I estimate that there were about 250 people in line.  When I first arrived, the small circle of people around me chatted a bit about their thoughts on Martha.  I was surprised that the lady in front of me immediately mentioned Martha’s experience in prison.  It struck me as odd because I never really associate her with her time in prison.  It seems she’s more fabulous now than ever, so perhaps that’s why it surprised me.
The prison topic also raised this thought:  what situation would we all be in now if the financial regulators who came after her had instead poked their noses into those who were creating and peddling credit default swaps?  Or the bankers pushing loans to those who couldn’t afford them? I wonder if Martha herself has wondered this as the economy crumbles.
It was especially interesting when her team of helpers arrived in a big black suburban.  I watched from the line in the parking lot as a sharply dressed woman with a black bag full of big round brushes rushed inside the store.  How fabulous to travel with a stylist!  Martha does have great hair.
I considered bringing Martha one of my huge nearly ripe tomatoes as a gift, and it turns out I should have, because those who brought gifts were rewarded with lengthier conversations.
Instead she politely told me it was nice to meet me too and slid the signed book across the table.  No handshakes.

Erin and Martha at the booksigning

I’d like to eventually cook my way through the entire book, and so far have done the following dishes the Martha way:  chicken stock and grilled T-bone steak.  Both were great, and the book is very clearly written and loaded with nice magazine-like photos.  Tonight I am planning to cook stir-fried shrimp with Asian black bean paste.  Thanks Martha!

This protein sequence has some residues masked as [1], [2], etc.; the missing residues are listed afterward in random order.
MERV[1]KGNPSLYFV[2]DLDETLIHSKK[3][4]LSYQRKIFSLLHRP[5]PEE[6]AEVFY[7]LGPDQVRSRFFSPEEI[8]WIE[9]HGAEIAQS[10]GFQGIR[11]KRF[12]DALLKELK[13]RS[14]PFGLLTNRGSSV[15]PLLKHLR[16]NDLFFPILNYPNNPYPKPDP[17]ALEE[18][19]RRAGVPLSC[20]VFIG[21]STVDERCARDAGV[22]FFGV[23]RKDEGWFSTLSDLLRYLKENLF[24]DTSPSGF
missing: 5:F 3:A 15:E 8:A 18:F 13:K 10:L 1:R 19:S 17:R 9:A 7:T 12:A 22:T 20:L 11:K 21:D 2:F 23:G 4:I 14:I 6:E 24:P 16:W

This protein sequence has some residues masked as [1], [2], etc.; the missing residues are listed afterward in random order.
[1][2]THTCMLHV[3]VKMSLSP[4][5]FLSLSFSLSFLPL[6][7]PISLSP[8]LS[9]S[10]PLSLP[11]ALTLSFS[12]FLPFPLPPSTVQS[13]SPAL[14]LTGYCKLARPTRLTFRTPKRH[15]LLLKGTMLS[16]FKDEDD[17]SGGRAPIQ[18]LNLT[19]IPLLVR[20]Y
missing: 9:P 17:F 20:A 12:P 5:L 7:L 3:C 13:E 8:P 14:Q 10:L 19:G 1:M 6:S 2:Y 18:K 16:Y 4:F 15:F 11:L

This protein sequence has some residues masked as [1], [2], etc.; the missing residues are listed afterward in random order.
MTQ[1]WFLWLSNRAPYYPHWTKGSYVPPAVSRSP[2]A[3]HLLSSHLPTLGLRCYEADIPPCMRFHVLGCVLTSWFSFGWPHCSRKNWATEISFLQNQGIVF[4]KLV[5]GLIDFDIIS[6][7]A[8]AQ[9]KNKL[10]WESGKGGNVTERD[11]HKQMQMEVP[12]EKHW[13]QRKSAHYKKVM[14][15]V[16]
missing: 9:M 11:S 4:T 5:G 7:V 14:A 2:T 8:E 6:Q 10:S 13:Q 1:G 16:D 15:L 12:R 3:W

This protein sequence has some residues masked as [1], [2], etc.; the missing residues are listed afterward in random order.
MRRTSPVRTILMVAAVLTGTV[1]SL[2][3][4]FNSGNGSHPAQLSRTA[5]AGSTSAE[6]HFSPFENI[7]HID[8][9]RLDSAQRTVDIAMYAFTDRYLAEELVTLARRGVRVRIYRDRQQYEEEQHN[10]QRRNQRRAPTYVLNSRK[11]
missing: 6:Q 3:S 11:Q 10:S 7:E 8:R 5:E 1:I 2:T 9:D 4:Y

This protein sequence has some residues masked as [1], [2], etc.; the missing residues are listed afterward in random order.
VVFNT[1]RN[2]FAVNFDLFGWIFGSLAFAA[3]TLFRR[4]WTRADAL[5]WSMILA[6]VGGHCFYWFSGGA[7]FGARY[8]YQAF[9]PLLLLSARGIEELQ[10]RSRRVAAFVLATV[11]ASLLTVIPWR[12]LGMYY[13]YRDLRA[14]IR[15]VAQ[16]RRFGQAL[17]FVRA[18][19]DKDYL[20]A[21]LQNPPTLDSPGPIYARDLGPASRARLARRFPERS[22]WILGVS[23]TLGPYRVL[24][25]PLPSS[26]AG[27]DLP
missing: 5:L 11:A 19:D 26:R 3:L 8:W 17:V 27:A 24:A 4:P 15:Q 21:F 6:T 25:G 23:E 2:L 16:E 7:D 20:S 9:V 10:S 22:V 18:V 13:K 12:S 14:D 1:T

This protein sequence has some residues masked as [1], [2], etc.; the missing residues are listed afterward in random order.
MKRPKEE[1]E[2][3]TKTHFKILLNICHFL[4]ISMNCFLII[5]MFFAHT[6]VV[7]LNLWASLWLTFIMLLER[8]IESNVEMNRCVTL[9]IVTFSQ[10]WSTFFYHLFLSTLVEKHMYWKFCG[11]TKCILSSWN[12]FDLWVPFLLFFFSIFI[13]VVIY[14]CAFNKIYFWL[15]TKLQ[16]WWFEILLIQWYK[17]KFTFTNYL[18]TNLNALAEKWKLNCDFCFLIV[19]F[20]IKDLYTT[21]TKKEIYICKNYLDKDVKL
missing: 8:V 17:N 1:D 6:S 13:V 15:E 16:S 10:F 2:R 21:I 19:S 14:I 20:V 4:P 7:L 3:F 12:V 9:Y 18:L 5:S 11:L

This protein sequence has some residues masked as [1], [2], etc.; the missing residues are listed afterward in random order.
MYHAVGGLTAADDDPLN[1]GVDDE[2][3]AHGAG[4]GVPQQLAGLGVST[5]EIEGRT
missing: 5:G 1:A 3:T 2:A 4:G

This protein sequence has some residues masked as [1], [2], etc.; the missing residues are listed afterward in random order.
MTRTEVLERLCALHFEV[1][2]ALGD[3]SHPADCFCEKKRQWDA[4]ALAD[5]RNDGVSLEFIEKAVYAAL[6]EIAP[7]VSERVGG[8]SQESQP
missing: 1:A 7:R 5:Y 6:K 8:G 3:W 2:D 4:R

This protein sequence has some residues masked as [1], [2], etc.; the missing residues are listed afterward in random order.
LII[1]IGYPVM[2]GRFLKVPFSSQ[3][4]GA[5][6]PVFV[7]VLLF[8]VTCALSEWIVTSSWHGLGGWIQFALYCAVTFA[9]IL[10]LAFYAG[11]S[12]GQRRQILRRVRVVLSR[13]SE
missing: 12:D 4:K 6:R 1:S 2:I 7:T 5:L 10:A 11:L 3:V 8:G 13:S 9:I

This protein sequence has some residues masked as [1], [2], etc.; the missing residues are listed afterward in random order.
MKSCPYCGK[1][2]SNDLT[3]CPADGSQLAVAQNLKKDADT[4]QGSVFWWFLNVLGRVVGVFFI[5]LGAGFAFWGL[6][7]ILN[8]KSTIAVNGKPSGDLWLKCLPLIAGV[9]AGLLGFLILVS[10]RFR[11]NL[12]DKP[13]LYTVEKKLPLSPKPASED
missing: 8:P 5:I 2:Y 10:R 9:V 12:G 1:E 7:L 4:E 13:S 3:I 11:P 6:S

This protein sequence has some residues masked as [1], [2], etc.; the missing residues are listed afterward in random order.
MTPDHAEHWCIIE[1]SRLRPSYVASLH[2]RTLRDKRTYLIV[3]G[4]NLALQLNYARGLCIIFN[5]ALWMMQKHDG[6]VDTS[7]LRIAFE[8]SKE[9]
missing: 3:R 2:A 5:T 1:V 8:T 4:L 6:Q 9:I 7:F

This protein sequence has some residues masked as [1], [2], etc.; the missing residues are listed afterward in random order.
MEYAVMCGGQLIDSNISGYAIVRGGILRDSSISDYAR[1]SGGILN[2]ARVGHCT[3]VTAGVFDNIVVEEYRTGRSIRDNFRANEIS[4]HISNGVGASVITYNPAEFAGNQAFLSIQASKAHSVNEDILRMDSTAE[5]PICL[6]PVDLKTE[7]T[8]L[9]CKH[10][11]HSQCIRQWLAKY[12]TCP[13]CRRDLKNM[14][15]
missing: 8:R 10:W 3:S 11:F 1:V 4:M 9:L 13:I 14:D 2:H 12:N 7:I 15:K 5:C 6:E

Fall Harvest Eats Continue

Nov. 4: Bowl O Green Beans, originally uploaded by espeedy123.

I’m continuing my experiment to eat something from the garden each day during November. I celebrated Election Day with this big bowl of string beans. These are the “Kentucky Wonder” pole variety. I have about 6 or 7 plants that I grew from seed, and they are producing a lot. Enough had grown since Tuesday that I had another bowl today.

During the days in between I’ve been focusing on (and eating) fall tomatoes. This is a smallish Porter tomato, and I ate a couple of these every day this week:

Little Red Tomatoes

I have one interesting tomato plant I bought at Calloway’s called “Homely Homer.” It’s the oldest plant of those out there now. I planted it as a replacement for one of my spring tomato plants that died in early July. It took until late September for it to start setting fruit, and now there are at least a dozen large tomatoes like this one on the plant, but they refuse to turn red:

Big Green Tomato

It’s a problem because freezing temperatures are on the way, and that would be the end of red tomatoes for me, unless I intervene with more drastic climate control measures.